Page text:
The preferred policy framework
A mini-max frame of mind should lead central banks to policy caution about rising inflation. They do not need to ramp rates up, but they do need to address extant forces of inflation and to mitigate their own respective contributions to pushing growth and inflation higher with proactive monetary policies. Fiscal policy is less like to chill early. Monetary policy is the first responder in macroeconomic policy. However, policy does not need to act to stamp out inflation just to begin to withdraw some stimulus and to demonstrate vigilance and responsibility.

How this might work...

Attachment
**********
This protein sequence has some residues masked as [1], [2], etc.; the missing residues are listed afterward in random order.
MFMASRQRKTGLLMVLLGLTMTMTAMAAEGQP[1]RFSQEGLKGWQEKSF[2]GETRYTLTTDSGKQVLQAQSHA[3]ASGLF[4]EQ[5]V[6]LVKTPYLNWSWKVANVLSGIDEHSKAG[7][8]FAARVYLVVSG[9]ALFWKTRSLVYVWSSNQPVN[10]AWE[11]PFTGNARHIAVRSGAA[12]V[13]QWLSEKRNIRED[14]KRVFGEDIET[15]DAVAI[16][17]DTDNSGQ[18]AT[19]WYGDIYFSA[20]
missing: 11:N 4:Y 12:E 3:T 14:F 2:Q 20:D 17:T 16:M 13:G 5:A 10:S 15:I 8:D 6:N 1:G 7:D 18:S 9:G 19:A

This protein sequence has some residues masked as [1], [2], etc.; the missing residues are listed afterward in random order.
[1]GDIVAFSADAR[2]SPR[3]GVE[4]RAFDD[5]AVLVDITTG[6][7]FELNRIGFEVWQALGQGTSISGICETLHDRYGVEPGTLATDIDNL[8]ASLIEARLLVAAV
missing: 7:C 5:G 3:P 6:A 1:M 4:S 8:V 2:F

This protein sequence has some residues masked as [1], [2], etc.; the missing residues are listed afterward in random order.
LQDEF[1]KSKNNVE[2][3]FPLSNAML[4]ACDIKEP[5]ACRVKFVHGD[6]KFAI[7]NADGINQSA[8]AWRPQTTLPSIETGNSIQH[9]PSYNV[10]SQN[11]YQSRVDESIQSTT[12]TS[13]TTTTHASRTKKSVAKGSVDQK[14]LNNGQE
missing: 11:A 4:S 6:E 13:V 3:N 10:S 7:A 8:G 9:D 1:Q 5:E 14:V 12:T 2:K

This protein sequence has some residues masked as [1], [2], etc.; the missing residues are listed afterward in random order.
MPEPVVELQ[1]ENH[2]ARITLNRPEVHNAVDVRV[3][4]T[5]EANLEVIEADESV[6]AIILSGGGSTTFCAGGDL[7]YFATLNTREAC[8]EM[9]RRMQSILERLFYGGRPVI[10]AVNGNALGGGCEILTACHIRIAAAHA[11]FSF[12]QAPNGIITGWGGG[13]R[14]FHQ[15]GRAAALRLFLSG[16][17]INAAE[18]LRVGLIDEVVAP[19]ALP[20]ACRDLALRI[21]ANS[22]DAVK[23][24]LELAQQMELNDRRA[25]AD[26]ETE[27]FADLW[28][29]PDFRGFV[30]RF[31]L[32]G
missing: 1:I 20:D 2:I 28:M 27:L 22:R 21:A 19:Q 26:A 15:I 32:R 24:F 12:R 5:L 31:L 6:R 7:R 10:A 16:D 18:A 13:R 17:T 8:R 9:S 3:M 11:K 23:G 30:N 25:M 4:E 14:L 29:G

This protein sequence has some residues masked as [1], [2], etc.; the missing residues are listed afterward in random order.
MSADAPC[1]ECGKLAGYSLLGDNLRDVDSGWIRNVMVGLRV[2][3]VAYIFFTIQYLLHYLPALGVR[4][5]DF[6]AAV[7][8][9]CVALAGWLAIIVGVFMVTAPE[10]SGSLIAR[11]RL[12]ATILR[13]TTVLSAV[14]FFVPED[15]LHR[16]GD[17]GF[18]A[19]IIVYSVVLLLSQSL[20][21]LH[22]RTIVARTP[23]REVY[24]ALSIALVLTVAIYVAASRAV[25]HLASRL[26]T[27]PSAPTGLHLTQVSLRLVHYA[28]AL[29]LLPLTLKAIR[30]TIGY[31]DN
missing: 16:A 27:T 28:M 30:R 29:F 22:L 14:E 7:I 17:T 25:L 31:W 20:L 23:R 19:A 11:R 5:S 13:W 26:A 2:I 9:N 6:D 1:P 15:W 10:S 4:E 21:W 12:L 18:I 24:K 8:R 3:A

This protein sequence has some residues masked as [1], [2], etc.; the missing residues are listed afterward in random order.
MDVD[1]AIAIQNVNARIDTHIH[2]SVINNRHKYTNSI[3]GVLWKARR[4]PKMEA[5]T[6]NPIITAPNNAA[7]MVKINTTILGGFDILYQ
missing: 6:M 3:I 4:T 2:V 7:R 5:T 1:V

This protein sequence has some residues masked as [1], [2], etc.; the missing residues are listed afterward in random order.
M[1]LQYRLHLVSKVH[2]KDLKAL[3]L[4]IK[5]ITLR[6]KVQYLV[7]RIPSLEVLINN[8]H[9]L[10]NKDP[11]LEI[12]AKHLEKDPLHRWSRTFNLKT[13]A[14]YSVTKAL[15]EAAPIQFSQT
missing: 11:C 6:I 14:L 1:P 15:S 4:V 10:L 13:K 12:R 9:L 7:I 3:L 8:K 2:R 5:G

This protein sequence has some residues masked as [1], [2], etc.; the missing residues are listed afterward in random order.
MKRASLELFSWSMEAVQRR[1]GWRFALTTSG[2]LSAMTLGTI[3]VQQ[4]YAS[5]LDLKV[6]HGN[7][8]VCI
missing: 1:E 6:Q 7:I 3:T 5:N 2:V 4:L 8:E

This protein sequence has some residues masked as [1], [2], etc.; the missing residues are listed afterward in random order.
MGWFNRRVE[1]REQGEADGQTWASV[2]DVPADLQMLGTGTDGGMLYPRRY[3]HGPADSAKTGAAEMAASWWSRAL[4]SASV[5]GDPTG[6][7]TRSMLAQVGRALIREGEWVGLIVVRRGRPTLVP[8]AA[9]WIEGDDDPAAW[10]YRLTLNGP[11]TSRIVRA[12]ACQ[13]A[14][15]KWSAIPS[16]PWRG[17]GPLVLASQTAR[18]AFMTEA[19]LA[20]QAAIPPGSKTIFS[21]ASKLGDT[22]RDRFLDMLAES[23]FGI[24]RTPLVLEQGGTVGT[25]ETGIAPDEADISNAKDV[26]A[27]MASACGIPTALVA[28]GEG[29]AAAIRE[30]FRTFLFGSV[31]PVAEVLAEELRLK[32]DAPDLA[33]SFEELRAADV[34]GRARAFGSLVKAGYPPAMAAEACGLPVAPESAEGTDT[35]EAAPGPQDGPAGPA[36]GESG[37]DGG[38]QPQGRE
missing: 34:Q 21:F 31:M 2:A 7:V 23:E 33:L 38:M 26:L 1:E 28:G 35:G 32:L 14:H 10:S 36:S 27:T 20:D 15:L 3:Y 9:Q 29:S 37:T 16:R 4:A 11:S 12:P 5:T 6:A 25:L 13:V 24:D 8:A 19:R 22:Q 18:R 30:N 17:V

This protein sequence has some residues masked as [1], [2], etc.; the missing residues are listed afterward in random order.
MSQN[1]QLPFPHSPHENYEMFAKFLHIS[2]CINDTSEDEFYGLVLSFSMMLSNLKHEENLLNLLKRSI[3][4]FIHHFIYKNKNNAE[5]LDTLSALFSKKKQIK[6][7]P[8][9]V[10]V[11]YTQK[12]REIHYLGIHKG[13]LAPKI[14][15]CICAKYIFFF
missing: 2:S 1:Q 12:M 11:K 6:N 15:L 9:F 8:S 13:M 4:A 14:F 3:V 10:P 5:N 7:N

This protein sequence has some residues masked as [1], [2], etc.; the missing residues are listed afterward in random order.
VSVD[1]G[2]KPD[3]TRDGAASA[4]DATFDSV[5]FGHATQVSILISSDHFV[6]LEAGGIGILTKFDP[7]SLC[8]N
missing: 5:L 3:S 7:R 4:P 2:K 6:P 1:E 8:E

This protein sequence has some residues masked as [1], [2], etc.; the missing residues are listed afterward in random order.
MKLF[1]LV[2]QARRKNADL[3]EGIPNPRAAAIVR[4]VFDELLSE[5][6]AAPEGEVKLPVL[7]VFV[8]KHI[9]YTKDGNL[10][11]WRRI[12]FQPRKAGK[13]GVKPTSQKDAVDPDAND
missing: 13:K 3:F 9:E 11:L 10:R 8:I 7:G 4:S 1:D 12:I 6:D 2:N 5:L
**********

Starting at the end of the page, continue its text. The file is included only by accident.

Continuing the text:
By becoming less expansionary, monetary policy can help to put the toothpaste back in the tube. Seeing central banks act responsibly as inflation flares will have a different impact on behavior than their sitting back and watching while doing nothing. And I think that cutting off this rise in inflation pressure – or at least pushing back against inflation psychology, is a desirable thing to do. However, I also find merit in the argument that inflation will not run wild. This is why I favor a moderate 'show the flag' response. Some point to large debt and argue that it is inflationary. Others conclude the opposite from the same observation! Not different facts but different conclusions – well, that's refreshing! So which is it? I think when debt is run up it is inflationary and after it has been run up it becomes deflationary. We have had the impact of a huge increase of debt and there has not been that much inflation since much of the debt functioned as income replacement – it was not piled on in addition to the normal flow of income. EMU data shows us that inflation there is all in intermediate goods. Unless debt issuance continues to run wild – and in the U.S. it still may- as we get to the point that the debt has to be serviced debt will become deflationary. I think monetary policymakers need to take at good close look at the debt cycle and how fiscal policy is set to act in the future as they make their policy choices. It's not a simple thing, it's not a coin-toss, and I believe the future is not yet decided and that is why the conduct of policy matters. It's a good thing that there is a debate about it.